Man given suspended sentence for charges of historic indecent assault on 12-year-old in Beccles
- Credit: Archant
A 68-year-old man has been given a 15-month suspended sentence after being found guilty of two counts of indecent assault on a 12-year-old girl, dating back to the late 1970s.
Frederick Thirtle, from Ellough, appeared at Ipswich Crown Court on March 3 for sentencing after he was found guilty following a trial in December.
Thirtle had been summonsed to court and initially appeared before Lowestoft Magistrates on June 8, 2016, to answer the charges of indecent assault on the girl at an address in Beccles in 1979.
The girl, now a woman, contacted police in May 2015 to report that she had been sexually assaulted on two occasions. She initially didn't tell anyone as she felt ashamed and guilty about what had happened but, years later in 1987, she confided in a boyfriend that she had been abused as a child.
In interview Thirtle initially denied sexually assaulting the girl, however he then admitted that it was possible that he would have been involved in tickling her and 'horseplay'. Police had spoken to those closest to the woman who confirmed that she had previously told them that she had been abused and the woman had drawn accurate maps of the location where the assaults had occurred – despite not being back at the premises since she was a girl.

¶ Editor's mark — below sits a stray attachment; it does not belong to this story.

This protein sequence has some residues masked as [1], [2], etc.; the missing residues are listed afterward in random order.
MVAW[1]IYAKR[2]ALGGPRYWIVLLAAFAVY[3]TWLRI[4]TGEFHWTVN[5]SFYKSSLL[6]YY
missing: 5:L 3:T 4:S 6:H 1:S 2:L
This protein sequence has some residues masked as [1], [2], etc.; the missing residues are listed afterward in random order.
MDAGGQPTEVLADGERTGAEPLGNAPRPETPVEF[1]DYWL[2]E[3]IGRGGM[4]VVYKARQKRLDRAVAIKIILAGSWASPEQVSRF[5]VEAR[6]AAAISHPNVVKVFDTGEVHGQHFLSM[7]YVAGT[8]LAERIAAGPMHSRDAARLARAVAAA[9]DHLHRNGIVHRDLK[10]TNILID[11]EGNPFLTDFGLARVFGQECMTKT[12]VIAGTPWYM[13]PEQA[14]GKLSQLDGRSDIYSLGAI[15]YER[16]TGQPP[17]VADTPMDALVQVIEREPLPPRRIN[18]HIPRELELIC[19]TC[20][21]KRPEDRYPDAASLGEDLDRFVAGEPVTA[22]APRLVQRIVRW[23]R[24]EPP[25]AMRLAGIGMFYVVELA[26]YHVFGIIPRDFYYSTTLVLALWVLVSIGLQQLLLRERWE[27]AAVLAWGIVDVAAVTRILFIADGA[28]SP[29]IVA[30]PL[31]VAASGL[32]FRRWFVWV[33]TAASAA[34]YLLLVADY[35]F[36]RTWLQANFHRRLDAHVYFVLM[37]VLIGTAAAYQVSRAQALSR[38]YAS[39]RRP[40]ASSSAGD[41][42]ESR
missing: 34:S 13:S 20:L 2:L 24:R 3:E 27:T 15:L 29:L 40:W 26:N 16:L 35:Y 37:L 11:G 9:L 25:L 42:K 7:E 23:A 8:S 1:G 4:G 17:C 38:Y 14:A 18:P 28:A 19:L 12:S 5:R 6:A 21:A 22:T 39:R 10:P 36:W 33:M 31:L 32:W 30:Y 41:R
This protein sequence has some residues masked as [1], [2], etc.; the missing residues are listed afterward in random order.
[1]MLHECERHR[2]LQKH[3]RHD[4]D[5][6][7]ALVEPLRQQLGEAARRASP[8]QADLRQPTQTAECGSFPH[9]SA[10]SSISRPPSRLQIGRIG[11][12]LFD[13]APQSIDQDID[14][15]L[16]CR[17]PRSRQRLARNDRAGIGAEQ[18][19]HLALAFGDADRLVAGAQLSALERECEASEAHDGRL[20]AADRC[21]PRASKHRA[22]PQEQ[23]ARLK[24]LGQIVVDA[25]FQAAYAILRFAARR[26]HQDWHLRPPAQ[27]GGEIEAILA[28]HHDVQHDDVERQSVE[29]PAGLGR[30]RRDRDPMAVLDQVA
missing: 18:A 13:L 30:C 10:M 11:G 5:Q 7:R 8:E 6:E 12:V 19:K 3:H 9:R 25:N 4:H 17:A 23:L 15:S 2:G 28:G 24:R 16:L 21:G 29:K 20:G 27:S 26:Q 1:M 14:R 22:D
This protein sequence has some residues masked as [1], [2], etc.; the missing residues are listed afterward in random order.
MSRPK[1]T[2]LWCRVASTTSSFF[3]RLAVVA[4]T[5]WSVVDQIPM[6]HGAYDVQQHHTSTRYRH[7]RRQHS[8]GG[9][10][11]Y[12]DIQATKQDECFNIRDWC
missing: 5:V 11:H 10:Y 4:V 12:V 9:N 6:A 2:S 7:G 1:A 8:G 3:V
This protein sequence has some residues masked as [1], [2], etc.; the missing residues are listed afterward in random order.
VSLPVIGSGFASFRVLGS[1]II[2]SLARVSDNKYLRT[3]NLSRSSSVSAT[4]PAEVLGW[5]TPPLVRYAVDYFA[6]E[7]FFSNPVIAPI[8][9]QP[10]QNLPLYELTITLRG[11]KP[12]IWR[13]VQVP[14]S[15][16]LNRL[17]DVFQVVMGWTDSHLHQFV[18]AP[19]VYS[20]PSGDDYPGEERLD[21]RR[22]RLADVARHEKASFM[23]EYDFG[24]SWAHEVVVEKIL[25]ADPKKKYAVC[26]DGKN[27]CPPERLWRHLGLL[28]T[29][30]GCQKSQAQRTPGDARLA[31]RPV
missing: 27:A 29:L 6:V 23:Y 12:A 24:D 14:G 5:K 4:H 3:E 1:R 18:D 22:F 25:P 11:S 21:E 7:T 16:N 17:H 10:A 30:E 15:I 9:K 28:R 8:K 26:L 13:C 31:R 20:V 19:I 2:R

Thirtle was subsequently charged with the offences, and on Friday was sentenced to 15 months imprisonment suspended for 18 months. He was also ordered to pay prosecution costs of £1,500 and was ordered to sign the sex offenders' register for ten years.
The woman said: 'I am so glad I finally found the courage to report the sexual assaults against me when I was a 12-year-old child. The assaults changed me to the very core of my being and those changes can never be undone. However achieving justice some 37 years later has also been a life changing experience for me, this time for the better. I feel like a great weight has been lifted and I can finally find some form of closure.
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'I would like to express my grateful thanks to the Gemini team, in particular PC Annie Falgate. They have supported me so well throughout the process, from when I first reported the assaults in May 2015 through to sentencing. To victims of similar crimes, no matter how long ago, I would encourage you to report them to the police, they will help and support you; they really do understand how difficult it is to speak out.'
Detective Sgt Simon Fitch, who oversees the Gemini team in Lowestoft, said: 'Many of the individuals we work with talk about finding the courage to finally speak to police and it is this bravery that can lead to their abusers being brought to justice. All cases will be investigated and even if you don't want to go to court we can help by listening and providing support.'